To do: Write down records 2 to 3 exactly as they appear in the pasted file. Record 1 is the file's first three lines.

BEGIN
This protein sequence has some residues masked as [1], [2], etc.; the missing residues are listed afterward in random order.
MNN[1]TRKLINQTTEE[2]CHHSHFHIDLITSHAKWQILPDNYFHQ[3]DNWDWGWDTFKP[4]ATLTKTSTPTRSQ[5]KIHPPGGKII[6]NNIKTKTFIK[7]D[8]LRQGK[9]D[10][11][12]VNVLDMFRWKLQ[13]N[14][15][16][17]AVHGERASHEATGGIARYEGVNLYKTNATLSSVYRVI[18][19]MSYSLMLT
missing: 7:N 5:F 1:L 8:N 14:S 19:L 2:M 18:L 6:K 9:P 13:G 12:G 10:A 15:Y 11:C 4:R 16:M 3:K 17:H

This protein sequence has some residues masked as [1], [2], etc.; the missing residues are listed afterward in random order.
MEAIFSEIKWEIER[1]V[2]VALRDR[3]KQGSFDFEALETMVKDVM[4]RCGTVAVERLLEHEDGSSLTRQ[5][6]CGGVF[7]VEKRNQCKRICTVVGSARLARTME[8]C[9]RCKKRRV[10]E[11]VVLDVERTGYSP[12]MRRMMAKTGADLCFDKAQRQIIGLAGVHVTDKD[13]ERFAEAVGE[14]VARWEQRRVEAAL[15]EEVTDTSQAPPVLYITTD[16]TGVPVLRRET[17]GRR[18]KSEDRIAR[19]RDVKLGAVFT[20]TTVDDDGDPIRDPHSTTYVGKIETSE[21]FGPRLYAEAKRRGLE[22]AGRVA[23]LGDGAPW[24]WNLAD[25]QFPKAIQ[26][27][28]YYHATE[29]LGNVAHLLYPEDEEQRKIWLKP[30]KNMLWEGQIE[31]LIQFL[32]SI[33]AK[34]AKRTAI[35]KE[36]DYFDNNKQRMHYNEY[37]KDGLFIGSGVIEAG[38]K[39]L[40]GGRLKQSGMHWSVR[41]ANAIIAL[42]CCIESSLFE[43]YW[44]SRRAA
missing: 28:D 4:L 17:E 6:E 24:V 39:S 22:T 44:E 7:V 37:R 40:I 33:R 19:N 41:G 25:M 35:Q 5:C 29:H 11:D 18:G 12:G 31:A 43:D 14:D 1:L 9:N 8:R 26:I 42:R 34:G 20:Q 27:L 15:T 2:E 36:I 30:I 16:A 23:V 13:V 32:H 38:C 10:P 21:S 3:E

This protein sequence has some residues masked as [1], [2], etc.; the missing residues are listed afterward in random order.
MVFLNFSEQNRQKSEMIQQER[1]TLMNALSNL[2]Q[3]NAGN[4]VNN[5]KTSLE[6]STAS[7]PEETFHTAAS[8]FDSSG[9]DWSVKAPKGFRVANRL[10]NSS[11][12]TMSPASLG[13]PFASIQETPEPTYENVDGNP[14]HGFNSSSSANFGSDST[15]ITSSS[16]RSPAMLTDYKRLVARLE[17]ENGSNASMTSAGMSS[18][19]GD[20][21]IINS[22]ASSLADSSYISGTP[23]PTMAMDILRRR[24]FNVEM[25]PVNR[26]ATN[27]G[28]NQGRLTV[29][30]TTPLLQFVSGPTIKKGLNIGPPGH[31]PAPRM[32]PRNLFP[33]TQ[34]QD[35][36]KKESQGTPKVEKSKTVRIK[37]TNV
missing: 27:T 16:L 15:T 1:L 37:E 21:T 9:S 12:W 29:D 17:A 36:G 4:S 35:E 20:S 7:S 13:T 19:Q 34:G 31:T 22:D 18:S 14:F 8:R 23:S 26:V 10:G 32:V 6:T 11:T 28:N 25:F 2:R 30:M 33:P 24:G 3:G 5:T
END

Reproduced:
This protein sequence has some residues masked as [1], [2], etc.; the missing residues are listed afterward in random order.
MEAIFSEIKWEIER[1]V[2]VALRDR[3]KQGSFDFEALETMVKDVM[4]RCGTVAVERLLEHEDGSSLTRQ[5][6]CGGVF[7]VEKRNQCKRICTVVGSARLARTME[8]C[9]RCKKRRV[10]E[11]VVLDVERTGYSP[12]MRRMMAKTGADLCFDKAQRQIIGLAGVHVTDKD[13]ERFAEAVGE[14]VARWEQRRVEAAL[15]EEVTDTSQAPPVLYITTD[16]TGVPVLRRET[17]GRR[18]KSEDRIAR[19]RDVKLGAVFT[20]TTVDDDGDPIRDPHSTTYVGKIETSE[21]FGPRLYAEAKRRGLE[22]AGRVA[23]LGDGAPW[24]WNLAD[25]QFPKAIQ[26][27][28]YYHATE[29]LGNVAHLLYPEDEEQRKIWLKP[30]KNMLWEGQIE[31]LIQFL[32]SI[33]AK[34]AKRTAI[35]KE[36]DYFDNNKQRMHYNEY[37]KDGLFIGSGVIEAG[38]K[39]L[40]GGRLKQSGMHWSVR[41]ANAIIAL[42]CCIESSLFE[43]YW[44]SRRAA
missing: 28:D 4:L 17:E 6:E 24:V 39:S 22:T 44:E 7:V 37:R 40:I 33:R 19:N 41:G 25:M 35:Q 5:C 29:H 11:D 18:G 12:G 31:A 43:D 14:D 1:L 9:N 8:R 26:I 42:R 34:G 20:Q 27:L 15:T 2:E 36:I 30:I 16:A 23:V 13:V 32:H 38:C 10:P 21:S 3:E

This protein sequence has some residues masked as [1], [2], etc.; the missing residues are listed afterward in random order.
MVFLNFSEQNRQKSEMIQQER[1]TLMNALSNL[2]Q[3]NAGN[4]VNN[5]KTSLE[6]STAS[7]PEETFHTAAS[8]FDSSG[9]DWSVKAPKGFRVANRL[10]NSS[11][12]TMSPASLG[13]PFASIQETPEPTYENVDGNP[14]HGFNSSSSANFGSDST[15]ITSSS[16]RSPAMLTDYKRLVARLE[17]ENGSNASMTSAGMSS[18][19]GD[20][21]IINS[22]ASSLADSSYISGTP[23]PTMAMDILRRR[24]FNVEM[25]PVNR[26]ATN[27]G[28]NQGRLTV[29][30]TTPLLQFVSGPTIKKGLNIGPPGH[31]PAPRM[32]PRNLFP[33]TQ[34]QD[35][36]KKESQGTPKVEKSKTVRIK[37]TNV
missing: 27:T 16:L 15:T 1:L 37:E 21:T 9:S 12:W 29:D 17:A 36:G 4:S 35:E 20:S 7:S 13:T 19:Q 34:G 31:T 22:D 18:S 14:F 8:R 23:S 26:V 10:G 32:V 6:T 11:T 28:N 25:F 2:R 30:M 33:P 24:G 3:G 5:T